Plan a trip to Saint Augustine and walk down the nation’s oldest city and have fun under the sun. Immerse yourself in the history and the mystery of this city. From the Alligator Farm Zoological Park to the Flagler College and Ripley’s Believe it or Not Museum. The city is studded with attractions and historic sites. Experience the horror and mystic on guided tours by experienced travel guides at night beneath the stars. Appreciate the history behind Fort Mose, chat with the local people and enjoy a vacation at St. Augustine.
Pedro Menendez de Aviles sighted land on August 28, 1565. As this was the feast day of Augustine of Hippo, the territory was named San Agustin. The Spanish sailed through the St. Augustine Inlet into Matanzas Bay and disembarked near the Timucua town of Seloy on September 7. Menendez's objective was to build a quick fortification to protect his people and supplies as they were unloaded from the ships, and then to take a more proper survey of the area to determine the best location for the fort. The location is now the Fountain of Youth Archaeological Park.
St. Augustine was planned to be a base for additional colonial ventures across what is now the South-eastern United States, but such efforts were hampered by the Native Americans. In 1566 St. Augustine was burned down by one of the Native American chiefdom and the Spanish settlement had to transfer to another location on Anastasia Island. The settlement also faced attacks from European forces. English privateer Sir Francis Drake raided St. Augustine, burning it and driving surviving Spanish settlers into the wilderness. However Drake had to leave as due to lack of adequate forces or authority to establish an English Settlement.
The Spanish did not import many slaves to Florida for labour, as it was basically a military outpost instead encouraged their slaves to escape for sanctuary in Florida. If the fugitives converted to Catholicism and swore allegiance to the king of Spain, they were given freedom, arms, and supplies. Spanish Governor Manual de Montiano in 1738 established the first legally recognized free community of ex-slaves, known as Gracia Real de Santa Teresa de Mose, or Fort Mose.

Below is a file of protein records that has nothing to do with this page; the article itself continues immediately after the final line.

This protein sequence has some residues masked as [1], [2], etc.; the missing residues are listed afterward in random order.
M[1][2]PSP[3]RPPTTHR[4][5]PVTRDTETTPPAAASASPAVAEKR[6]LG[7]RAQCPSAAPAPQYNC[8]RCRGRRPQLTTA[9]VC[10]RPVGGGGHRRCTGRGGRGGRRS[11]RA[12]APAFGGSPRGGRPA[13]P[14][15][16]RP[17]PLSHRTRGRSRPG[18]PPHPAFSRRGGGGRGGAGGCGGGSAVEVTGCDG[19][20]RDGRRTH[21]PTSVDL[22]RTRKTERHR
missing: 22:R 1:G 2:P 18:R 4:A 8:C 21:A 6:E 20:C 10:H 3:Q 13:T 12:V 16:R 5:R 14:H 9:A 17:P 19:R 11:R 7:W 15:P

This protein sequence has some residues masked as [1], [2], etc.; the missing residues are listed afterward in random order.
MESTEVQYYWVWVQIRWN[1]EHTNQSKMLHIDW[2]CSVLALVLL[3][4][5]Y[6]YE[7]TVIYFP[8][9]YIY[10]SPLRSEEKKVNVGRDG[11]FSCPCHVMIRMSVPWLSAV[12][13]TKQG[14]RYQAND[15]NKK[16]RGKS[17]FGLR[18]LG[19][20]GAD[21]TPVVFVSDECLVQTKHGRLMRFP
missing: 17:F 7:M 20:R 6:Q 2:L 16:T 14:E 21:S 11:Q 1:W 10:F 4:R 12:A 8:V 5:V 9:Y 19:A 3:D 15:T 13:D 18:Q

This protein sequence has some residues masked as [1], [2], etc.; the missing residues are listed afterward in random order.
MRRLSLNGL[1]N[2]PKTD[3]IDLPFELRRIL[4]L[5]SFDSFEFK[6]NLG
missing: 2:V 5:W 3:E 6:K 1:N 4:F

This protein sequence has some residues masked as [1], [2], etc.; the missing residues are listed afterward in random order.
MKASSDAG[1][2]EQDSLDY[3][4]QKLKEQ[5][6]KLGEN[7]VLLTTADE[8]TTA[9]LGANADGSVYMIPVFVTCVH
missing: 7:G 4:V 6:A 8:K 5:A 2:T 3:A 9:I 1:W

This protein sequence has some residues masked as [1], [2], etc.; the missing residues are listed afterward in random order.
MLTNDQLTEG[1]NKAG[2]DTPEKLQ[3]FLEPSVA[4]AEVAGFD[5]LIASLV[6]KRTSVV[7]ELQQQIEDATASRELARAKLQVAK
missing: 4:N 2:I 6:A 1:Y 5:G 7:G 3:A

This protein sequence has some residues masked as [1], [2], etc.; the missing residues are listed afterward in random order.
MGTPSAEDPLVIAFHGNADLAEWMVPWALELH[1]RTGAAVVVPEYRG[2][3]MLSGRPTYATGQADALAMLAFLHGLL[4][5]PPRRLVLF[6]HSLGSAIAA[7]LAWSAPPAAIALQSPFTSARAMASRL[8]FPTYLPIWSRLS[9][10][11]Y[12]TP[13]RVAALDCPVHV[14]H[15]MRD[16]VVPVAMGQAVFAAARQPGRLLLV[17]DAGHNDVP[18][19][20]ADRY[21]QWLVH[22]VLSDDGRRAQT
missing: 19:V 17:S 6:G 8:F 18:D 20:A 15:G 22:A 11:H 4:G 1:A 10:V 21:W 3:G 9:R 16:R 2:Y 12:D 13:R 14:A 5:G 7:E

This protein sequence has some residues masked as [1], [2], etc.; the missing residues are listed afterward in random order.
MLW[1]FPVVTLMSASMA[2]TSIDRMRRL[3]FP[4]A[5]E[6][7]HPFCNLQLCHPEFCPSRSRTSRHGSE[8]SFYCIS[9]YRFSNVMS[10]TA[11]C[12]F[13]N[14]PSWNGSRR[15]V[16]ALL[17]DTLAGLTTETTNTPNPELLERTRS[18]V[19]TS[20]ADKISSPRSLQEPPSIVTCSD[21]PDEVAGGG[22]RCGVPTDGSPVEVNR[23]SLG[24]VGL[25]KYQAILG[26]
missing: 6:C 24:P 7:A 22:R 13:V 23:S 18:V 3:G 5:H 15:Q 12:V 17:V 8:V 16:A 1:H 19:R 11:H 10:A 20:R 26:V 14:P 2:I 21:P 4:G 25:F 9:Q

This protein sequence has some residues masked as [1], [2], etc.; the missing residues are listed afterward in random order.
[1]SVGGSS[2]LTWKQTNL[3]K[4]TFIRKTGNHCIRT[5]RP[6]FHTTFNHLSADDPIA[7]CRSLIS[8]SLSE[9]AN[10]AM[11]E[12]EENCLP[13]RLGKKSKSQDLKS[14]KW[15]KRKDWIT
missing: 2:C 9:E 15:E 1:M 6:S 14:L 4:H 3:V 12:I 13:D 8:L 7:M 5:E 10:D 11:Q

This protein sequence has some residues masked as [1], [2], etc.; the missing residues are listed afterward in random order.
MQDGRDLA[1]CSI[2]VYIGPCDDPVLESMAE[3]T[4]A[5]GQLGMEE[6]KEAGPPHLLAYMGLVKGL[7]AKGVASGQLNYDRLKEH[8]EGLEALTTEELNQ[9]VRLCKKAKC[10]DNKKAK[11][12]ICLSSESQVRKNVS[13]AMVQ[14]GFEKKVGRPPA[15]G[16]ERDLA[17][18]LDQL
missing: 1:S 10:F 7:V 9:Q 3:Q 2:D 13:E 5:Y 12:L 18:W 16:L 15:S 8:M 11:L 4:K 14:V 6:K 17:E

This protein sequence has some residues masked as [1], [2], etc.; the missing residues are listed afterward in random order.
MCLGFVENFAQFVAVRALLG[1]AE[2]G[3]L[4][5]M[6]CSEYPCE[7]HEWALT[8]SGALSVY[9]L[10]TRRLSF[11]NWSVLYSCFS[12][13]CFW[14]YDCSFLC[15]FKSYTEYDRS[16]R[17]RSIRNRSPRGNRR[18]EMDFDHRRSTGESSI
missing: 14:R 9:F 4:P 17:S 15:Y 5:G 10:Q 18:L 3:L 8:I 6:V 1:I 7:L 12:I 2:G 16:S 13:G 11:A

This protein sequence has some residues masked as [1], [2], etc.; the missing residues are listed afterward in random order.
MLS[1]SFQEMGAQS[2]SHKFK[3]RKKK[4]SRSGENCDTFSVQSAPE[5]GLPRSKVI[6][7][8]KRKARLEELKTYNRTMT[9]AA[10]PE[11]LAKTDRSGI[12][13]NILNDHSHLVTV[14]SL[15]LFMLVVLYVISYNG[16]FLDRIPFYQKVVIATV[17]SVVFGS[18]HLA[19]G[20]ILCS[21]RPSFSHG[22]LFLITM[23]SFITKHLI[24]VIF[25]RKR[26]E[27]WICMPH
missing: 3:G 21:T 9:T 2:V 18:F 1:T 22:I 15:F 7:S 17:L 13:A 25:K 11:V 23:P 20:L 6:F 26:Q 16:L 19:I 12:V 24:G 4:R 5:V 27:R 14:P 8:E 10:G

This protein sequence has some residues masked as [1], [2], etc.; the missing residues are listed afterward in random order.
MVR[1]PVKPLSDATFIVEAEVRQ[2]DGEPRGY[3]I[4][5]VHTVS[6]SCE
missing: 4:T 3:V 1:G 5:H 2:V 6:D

Henry Flagler arrived in St. Augustine in the 1880s. He was the driving force behind turning the city into a winter resort for the wealthy northern elite. Flagler bought a number of local railroads and merged them into the Florida East Coast Railway; it built its headquarters in St. Augustine. He built Venetian-style Memorial Presbyterian Church and the Flagler Hospital and the Fountain of Youth. During World War II, St. Augustine hotels were used as sites for training Coast Guardsmen. It was a popular place for R&R for soldiers from nearby camps.
Set out on foot early morning and visit the attraction this city has to offer. Known as the Ancient City, St. Augustine enjoys a year round mild climate suitable for tourists who are on vacation. This city is located between the North East and Central East Florida and it is easy to reach the nearby airports of Jacksonville, Orlando, and Daytona. Some 2 million people visit St. Augustine annually, on a quest to discover a unique historic part of America. While the honoured Castillo de San Marcos draws most crowds, others find solace in the churches, adventure in the forts, and relaxation on the beaches.
The City of St. Augustine maintains architectural control over the colonial city. In order to retain all its historical sites, they take great care to insure that the urban modern area respects the past.
St Augustine Travel Tips
Essential travel information and St Augustine tips for your visit
- Do visit the many spots famous for their haunted houses all over the city.
- Keep in mind that St George Street is a non-vehicular road and is reserved for foot traffic.
- Parking anywhere in the city can be very difficult so it’s best to leave your car at home and use the public transportation.
- Keep in mind that, besides the beaches, there are more man made tourist attractions than natural sights and sounds.
- Certain churches are very small and it’s advisable that you keep the kids in a park or recreational area while you visit.
- Don’t take your pets everywhere. Though certain areas are pet friendly, some are not. Dogs must be kept on a leash.
- Carry a good pair of walking shoes. Expect a lot of walking, during the day or a night adventure.
- Do visit the inter-active museums, where you can actually touch the exhibits.
- Do walk or take one of the sightseeing trolleys, trains, or horse-drawn carriages around the historic district.
- All international cards are accepted for all the attractions in the city.